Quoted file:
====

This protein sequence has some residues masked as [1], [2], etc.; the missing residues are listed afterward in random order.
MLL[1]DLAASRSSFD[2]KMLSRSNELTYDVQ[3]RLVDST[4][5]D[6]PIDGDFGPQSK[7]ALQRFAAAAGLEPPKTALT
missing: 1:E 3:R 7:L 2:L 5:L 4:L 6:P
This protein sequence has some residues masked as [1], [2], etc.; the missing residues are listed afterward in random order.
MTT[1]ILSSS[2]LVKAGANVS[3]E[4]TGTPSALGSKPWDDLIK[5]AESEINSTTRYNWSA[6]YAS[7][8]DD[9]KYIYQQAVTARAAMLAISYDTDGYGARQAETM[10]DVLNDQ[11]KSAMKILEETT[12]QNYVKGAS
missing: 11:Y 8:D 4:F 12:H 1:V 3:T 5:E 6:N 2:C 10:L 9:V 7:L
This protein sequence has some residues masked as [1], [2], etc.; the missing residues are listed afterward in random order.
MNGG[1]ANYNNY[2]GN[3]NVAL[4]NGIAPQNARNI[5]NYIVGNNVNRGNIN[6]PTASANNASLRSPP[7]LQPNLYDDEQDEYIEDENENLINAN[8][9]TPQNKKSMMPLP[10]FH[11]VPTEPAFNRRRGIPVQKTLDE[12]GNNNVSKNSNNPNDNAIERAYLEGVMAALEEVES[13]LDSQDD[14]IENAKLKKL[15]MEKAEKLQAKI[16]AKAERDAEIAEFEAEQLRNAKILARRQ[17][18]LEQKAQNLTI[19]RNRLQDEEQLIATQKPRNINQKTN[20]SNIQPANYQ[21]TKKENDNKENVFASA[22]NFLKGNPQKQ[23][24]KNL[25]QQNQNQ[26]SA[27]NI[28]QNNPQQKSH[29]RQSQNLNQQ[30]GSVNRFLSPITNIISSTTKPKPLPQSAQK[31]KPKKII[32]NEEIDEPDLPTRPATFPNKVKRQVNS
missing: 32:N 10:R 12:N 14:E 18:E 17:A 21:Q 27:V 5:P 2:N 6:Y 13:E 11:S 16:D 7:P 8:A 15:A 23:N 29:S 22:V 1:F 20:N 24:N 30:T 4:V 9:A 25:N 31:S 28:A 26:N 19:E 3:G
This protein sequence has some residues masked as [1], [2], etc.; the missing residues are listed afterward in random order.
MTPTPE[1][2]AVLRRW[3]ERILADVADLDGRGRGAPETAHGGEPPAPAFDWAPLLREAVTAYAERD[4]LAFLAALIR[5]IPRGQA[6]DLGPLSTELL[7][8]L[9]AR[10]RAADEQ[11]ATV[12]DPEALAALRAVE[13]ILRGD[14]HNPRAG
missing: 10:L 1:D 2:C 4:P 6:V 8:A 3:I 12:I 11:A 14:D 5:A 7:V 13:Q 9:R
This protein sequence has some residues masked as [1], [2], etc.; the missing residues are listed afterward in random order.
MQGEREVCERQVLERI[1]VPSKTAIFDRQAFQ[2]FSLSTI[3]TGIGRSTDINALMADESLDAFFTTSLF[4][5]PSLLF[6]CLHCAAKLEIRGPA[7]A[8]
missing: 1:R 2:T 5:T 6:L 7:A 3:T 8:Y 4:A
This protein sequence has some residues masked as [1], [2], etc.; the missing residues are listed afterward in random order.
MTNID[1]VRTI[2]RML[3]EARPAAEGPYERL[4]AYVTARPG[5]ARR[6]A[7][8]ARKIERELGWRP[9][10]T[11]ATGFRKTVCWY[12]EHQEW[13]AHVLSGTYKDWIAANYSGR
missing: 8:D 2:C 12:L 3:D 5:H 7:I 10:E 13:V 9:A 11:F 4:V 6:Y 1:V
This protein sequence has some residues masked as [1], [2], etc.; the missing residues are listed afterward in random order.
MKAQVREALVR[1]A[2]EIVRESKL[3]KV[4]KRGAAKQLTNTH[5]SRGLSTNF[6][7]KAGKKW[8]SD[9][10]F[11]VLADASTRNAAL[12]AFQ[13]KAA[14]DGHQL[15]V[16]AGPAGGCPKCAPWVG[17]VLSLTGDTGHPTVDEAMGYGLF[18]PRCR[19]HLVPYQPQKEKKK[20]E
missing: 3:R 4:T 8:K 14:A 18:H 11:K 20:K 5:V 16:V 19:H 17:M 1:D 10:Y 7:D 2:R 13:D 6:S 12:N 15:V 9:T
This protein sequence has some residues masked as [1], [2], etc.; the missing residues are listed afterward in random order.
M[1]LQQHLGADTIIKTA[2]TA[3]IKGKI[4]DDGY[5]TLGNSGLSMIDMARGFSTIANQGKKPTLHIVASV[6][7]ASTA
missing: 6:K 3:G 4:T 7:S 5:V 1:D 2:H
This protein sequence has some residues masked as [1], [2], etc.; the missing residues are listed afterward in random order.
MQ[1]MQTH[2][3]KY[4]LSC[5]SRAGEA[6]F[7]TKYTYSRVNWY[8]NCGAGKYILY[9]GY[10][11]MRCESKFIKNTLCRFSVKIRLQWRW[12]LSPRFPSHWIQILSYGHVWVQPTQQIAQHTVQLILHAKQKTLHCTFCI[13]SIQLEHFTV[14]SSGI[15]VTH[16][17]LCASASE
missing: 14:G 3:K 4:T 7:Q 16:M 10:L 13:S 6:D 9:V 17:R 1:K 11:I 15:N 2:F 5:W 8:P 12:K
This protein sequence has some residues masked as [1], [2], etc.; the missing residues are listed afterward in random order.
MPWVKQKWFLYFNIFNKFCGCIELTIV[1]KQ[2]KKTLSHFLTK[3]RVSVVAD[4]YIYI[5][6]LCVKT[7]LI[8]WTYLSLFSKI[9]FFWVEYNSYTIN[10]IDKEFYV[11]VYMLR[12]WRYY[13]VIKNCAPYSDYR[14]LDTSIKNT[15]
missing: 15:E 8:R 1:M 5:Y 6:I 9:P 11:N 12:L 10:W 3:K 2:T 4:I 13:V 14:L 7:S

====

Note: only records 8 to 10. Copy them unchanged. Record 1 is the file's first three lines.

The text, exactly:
This protein sequence has some residues masked as [1], [2], etc.; the missing residues are listed afterward in random order.
M[1]LQQHLGADTIIKTA[2]TA[3]IKGKI[4]DDGY[5]TLGNSGLSMIDMARGFSTIANQGKKPTLHIVASV[6][7]ASTA
missing: 6:K 3:G 4:T 7:S 5:V 1:D 2:H
This protein sequence has some residues masked as [1], [2], etc.; the missing residues are listed afterward in random order.
MQ[1]MQTH[2][3]KY[4]LSC[5]SRAGEA[6]F[7]TKYTYSRVNWY[8]NCGAGKYILY[9]GY[10][11]MRCESKFIKNTLCRFSVKIRLQWRW[12]LSPRFPSHWIQILSYGHVWVQPTQQIAQHTVQLILHAKQKTLHCTFCI[13]SIQLEHFTV[14]SSGI[15]VTH[16][17]LCASASE
missing: 14:G 3:K 4:T 7:Q 16:M 10:L 13:S 6:D 9:V 17:R 1:K 11:I 15:N 2:F 5:W 8:P 12:K
This protein sequence has some residues masked as [1], [2], etc.; the missing residues are listed afterward in random order.
MPWVKQKWFLYFNIFNKFCGCIELTIV[1]KQ[2]KKTLSHFLTK[3]RVSVVAD[4]YIYI[5][6]LCVKT[7]LI[8]WTYLSLFSKI[9]FFWVEYNSYTIN[10]IDKEFYV[11]VYMLR[12]WRYY[13]VIKNCAPYSDYR[14]LDTSIKNT[15]
missing: 15:E 8:R 1:M 5:Y 6:I 9:P 11:N 12:L 10:W 3:K 2:T 4:I 13:V 14:L 7:S